By Amanda Huffman
Contributing Writer

In 1948, President Truman signed the Women’s Armed Service Integration Act formally allowing women to serve in the U.S. military. During the two World Wars, the military relied on women to fill shortfalls in  manpower, but they were not given military status and went back to their daily lives and families once the wars ended. However, there were enough women serving in the military during World War II that advocates pushed to allow women to continue to serve at certain caps and that opened the door to allow women to serve in the military. 

But the story of women in the military doesn’t start with the Women’s Armed Service Integration Act or even with the roles they played during World War I and II. The history of women supporting the military began with informal roles they played in the early days of the Revolutionary War. While the most commonly known role for women is that of nurses, they supported the military in many other career fields. In fact, without women, the military would not have been able to function. 

Women throughout history have disguised themselves as men so that they could fight in wars. Likely, the most well-known woman from the Revolutionary War who served by pretending to be a man was Deborah Sampson. She took on the name Robert Shurtleff and joined the Fourth Massachusetts Regiment. Later, Jennie Hodgers (posing as Albert Cashier) and Frances Clayton (known also as Frances Clalin or Jack Williams) both served during the Civil War by dressing up as men. Frances fought alongside her husband John, turning herself in after he died in battle.

It’s widely known that Martha Washington often accompanied her husband, George Washington, to various camps to support not only him but other soldiers. And she was just one of many women who played important roles to support the military during the Revolutionary War. Some were military spouses like Molly Corbin who took her husband’s place at his cannon when he was injured. Other women who were not related to serving members also supported the military by cooking, sewing,, washing the laundry, and more. 

The first and only woman to be awarded the Medal of Honor was a doctor who refused to serve as a nurse based on her medical qualifications. Dr. Mary Walker was even a prisoner of war for four months.

Harriet Tubman is known for her role in the Underground Railroad, but that is just one piece of her history. Tubman was also a spy for the Union Army and even helped to coordinate an attack in the South at the Combahee Ferry Raid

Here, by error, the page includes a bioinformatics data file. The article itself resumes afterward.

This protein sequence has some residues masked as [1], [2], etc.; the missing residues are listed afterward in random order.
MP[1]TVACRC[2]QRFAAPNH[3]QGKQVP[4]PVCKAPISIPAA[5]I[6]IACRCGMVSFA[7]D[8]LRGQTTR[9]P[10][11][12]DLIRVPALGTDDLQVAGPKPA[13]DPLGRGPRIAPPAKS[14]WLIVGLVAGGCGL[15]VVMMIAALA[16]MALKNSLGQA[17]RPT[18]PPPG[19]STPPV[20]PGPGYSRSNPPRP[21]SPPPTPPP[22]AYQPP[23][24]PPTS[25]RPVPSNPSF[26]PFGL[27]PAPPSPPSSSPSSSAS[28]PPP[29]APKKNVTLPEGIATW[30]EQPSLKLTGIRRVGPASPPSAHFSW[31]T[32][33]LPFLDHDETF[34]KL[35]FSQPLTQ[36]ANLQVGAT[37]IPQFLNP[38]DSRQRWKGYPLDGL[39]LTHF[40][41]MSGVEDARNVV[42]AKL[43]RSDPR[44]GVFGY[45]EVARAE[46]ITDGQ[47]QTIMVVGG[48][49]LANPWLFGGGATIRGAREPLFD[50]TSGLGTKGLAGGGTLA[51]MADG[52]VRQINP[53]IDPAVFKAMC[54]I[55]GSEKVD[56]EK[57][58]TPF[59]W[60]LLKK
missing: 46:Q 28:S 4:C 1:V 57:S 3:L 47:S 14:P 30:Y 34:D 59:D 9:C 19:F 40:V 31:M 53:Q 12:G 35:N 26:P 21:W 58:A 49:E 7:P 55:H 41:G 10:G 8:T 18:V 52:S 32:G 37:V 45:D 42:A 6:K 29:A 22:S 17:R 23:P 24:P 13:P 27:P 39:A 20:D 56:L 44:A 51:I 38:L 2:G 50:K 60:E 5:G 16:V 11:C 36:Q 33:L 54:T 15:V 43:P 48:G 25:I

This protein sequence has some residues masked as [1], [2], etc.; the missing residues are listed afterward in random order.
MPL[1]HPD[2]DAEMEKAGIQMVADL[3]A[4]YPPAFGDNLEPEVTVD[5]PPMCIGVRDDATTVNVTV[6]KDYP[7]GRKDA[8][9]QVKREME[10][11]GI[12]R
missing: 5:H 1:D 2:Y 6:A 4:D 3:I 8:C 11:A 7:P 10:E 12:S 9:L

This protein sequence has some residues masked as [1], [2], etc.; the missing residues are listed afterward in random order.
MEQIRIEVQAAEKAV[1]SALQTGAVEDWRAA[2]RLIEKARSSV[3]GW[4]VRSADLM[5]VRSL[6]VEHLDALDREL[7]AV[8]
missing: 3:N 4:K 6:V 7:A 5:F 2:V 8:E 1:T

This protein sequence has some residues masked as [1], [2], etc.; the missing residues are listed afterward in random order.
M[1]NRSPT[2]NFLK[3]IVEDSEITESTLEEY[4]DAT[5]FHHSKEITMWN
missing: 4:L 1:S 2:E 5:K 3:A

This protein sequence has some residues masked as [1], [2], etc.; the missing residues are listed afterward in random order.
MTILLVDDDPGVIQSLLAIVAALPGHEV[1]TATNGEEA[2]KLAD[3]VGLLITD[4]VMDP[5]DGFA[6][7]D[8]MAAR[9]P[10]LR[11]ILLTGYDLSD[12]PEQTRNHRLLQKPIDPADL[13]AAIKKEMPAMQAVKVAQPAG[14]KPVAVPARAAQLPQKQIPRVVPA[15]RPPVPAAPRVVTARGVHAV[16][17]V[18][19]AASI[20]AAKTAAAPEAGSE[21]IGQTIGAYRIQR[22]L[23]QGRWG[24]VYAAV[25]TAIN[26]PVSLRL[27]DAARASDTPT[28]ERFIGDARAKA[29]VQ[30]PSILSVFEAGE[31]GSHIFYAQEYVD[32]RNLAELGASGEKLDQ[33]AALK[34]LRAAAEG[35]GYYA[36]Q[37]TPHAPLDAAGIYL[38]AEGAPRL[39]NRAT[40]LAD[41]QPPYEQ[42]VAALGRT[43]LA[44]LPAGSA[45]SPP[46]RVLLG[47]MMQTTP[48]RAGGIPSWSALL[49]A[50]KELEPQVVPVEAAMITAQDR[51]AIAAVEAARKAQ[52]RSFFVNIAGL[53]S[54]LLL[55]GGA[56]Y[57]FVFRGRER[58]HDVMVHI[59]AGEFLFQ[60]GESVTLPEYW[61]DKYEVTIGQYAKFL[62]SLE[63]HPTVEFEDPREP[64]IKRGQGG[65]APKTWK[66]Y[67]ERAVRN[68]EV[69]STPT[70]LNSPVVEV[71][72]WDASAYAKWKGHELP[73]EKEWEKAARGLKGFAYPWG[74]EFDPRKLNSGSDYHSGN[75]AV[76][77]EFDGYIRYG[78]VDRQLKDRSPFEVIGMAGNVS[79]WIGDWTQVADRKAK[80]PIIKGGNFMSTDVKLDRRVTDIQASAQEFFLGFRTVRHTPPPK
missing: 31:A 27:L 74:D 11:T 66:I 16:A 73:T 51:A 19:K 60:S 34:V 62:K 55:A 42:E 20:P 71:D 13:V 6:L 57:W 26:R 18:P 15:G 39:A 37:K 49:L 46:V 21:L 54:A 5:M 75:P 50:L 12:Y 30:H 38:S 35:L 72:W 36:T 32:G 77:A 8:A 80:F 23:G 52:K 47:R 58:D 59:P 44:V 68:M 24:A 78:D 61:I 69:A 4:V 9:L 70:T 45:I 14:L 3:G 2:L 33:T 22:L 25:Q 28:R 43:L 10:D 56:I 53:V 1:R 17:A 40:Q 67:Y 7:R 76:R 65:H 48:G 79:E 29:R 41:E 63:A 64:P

During the Civil War, the military realized it needed more medical staff and allowed women to serve as nurses. This opened the door for women to serve in the medical field even after the war ended. Prior to this, the medical field was predominantly run by men. 

Once the Civil War opened the field of nursing to women, opportunities changed. By the time World War I took place (1914-1918), the military was relying on women to nurse the injured. While the Navy and Marine Corps allowed women to enlist and receive Veteran benefits, the U.S. Army did not provide the same opportunities. Instead, women supported the Army and were not given rank nor equal pay. Initially, they were kept away from the battlefield until it was clear that having nurses far away from the battle scene led to more men dying without their care.

During World War I, women also filled roles as military telephone operators, clerks, typists, stenographers, translators, and canteen hostesses. Times were changing. 

By 1941, women had become more active in the military. During the Second World War, women were allowed to serve, but only in certain career fields. And even so, it was precarious. The Women’s AirForce Service Pilots (WASP) were promised military status, but it was ultimately blocked by Congress. Women also served as spies and code breakers but only as civilians who were not given military status. Even so, each woman who stepped into a non-traditional role and supported the military carved a path for the roles women serve in today.

Now, women can serve in every occupation in the military. This Women’s History Month we recognize and thank these women for the bravery and sacrifice that opened the door for me and for all other women in the military.  

US Army photo by Rachel Laruereleased

Amanda is a military veteran who served in the Air Force for six years as a Civil Engineer who served on a combat deployment with the Army in Afghanistan. She traded in her combat boots for a diaper bag to stay home with her two boys and follow her husband’s military career in the Space Force. Amanda is the host of the Women of the Military podcast. There she shares the stories of women who have served or are serving in the military. The podcast has over 200 episodes and over 100K downloads. Amanda is also an author and has published two books. Her first book, Women of the Military tells the stories of 28 military women who served in the military. Her second book, A Girl’s Guide to Military Serviceis the IBPA Benjamin Franklin Gold Winner for Teen Non Fiction. It is a guide for high school girls considering military service to help them build a strong foundation for their future career. She also works as a freelance writer and has been featured in a number of military publications including The War, Military Families Magazine, Clearance Jobs, Military Spouse Magazine, and more. 

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